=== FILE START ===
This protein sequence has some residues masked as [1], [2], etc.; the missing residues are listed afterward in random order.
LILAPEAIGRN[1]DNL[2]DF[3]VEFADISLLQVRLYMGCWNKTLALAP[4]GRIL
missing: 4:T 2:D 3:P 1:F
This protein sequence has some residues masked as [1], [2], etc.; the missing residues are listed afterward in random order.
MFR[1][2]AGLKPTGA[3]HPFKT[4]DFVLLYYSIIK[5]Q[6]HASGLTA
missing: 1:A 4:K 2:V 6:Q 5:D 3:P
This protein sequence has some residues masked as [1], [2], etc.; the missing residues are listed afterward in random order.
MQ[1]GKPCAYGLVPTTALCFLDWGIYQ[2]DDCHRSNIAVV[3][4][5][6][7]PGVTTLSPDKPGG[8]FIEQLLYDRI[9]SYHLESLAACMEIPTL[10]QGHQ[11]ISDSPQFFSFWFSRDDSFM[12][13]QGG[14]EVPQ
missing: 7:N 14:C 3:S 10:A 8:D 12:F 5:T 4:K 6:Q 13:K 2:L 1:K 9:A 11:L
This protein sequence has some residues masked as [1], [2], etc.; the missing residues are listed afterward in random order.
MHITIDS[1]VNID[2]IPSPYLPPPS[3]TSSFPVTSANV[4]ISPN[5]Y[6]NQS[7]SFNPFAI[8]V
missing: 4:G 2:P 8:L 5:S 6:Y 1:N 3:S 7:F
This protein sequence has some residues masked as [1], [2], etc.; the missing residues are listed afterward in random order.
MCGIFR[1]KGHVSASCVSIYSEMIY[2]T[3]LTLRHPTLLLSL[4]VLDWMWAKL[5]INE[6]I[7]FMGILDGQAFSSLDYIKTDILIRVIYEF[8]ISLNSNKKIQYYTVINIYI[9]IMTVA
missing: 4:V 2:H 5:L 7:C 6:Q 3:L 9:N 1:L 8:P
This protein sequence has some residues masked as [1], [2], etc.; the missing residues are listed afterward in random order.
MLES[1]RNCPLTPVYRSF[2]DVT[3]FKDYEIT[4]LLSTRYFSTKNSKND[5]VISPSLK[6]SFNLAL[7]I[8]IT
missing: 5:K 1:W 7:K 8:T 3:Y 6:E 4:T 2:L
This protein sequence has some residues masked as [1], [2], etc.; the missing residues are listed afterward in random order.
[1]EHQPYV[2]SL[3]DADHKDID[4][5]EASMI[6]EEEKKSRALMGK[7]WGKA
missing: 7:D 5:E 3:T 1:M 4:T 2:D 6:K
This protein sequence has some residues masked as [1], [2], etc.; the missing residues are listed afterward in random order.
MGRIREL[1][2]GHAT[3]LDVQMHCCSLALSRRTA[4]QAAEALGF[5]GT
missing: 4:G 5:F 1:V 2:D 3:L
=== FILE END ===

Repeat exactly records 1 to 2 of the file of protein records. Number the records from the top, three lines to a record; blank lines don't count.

This protein sequence has some residues masked as [1], [2], etc.; the missing residues are listed afterward in random order.
LILAPEAIGRN[1]DNL[2]DF[3]VEFADISLLQVRLYMGCWNKTLALAP[4]GRIL
missing: 4:T 2:D 3:P 1:F
This protein sequence has some residues masked as [1], [2], etc.; the missing residues are listed afterward in random order.
MFR[1][2]AGLKPTGA[3]HPFKT[4]DFVLLYYSIIK[5]Q[6]HASGLTA
missing: 1:A 4:K 2:V 6:Q 5:D 3:P